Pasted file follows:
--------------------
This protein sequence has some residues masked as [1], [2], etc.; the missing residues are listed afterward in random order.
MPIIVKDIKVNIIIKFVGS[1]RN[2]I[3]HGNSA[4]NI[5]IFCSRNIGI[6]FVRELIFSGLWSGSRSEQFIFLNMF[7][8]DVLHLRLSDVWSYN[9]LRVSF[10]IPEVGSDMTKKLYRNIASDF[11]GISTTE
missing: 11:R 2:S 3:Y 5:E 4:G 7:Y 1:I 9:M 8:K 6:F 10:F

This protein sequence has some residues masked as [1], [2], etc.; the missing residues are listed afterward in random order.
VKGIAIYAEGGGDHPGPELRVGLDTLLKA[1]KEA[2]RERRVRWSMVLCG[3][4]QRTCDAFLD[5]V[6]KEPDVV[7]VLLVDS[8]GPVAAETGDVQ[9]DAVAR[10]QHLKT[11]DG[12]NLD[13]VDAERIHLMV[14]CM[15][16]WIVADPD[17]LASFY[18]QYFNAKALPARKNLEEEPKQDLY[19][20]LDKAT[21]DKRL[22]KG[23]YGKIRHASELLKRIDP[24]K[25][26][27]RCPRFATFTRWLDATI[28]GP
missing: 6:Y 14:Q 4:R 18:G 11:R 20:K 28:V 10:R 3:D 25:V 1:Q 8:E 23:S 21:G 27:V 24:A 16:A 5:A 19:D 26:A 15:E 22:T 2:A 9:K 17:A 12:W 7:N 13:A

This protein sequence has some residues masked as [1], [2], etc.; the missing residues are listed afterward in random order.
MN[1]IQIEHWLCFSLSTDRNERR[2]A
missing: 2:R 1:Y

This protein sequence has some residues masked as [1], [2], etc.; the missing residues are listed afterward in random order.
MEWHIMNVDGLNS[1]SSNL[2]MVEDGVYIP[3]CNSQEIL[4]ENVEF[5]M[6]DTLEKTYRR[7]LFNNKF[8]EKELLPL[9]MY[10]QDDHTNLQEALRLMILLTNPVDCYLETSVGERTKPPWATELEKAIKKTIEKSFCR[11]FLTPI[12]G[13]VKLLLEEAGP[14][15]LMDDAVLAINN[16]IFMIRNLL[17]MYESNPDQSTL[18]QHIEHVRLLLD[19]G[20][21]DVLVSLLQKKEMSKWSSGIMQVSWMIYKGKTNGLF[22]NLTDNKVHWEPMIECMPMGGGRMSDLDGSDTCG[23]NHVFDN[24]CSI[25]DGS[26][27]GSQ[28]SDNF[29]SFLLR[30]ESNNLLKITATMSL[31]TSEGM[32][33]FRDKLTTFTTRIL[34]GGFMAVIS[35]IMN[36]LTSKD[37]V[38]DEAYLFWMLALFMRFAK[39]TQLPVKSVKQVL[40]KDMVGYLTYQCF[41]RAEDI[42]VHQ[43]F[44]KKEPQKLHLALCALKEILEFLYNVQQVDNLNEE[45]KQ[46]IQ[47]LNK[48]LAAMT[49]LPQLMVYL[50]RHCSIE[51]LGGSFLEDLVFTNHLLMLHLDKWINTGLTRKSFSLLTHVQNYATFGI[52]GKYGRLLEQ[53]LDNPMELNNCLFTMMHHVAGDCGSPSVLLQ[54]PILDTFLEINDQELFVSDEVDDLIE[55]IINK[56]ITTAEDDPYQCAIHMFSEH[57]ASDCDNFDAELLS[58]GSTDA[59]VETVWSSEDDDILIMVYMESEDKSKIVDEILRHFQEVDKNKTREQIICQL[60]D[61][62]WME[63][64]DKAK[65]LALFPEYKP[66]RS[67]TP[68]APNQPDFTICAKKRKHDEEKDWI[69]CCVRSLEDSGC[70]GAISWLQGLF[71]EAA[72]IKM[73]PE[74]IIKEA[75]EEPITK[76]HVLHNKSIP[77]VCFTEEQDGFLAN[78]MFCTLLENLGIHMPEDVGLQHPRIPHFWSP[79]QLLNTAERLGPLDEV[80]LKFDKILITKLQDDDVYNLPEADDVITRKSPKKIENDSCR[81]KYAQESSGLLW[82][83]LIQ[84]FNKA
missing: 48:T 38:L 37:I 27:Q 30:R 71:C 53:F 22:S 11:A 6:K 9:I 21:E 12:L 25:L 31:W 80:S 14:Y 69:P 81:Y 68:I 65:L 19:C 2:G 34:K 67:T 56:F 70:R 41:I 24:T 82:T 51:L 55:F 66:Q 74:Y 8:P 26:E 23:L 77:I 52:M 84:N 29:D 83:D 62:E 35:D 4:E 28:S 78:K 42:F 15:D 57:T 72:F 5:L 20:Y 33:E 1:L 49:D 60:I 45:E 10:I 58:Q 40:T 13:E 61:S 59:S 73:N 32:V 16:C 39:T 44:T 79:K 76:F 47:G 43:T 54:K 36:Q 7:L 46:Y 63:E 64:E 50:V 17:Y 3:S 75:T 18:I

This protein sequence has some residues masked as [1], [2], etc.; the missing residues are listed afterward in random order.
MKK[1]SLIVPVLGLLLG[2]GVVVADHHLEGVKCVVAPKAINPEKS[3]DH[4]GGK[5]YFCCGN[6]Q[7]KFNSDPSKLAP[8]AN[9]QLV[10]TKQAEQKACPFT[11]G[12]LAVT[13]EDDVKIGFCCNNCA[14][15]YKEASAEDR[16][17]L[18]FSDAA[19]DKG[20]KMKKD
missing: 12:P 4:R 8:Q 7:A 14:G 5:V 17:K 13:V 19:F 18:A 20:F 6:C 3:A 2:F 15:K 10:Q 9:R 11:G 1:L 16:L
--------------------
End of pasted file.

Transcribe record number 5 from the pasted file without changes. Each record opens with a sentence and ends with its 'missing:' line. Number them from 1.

This protein sequence has some residues masked as [1], [2], etc.; the missing residues are listed afterward in random order.
MKK[1]SLIVPVLGLLLG[2]GVVVADHHLEGVKCVVAPKAINPEKS[3]DH[4]GGK[5]YFCCGN[6]Q[7]KFNSDPSKLAP[8]AN[9]QLV[10]TKQAEQKACPFT[11]G[12]LAVT[13]EDDVKIGFCCNNCA[14][15]YKEASAEDR[16][17]L[18]FSDAA[19]DKG[20]KMKKD
missing: 12:P 4:R 8:Q 7:A 14:G 5:V 17:K 13:V 19:F 18:A 20:F 6:C 3:A 2:F 15:K 10:Q 9:R 11:G 1:L 16:L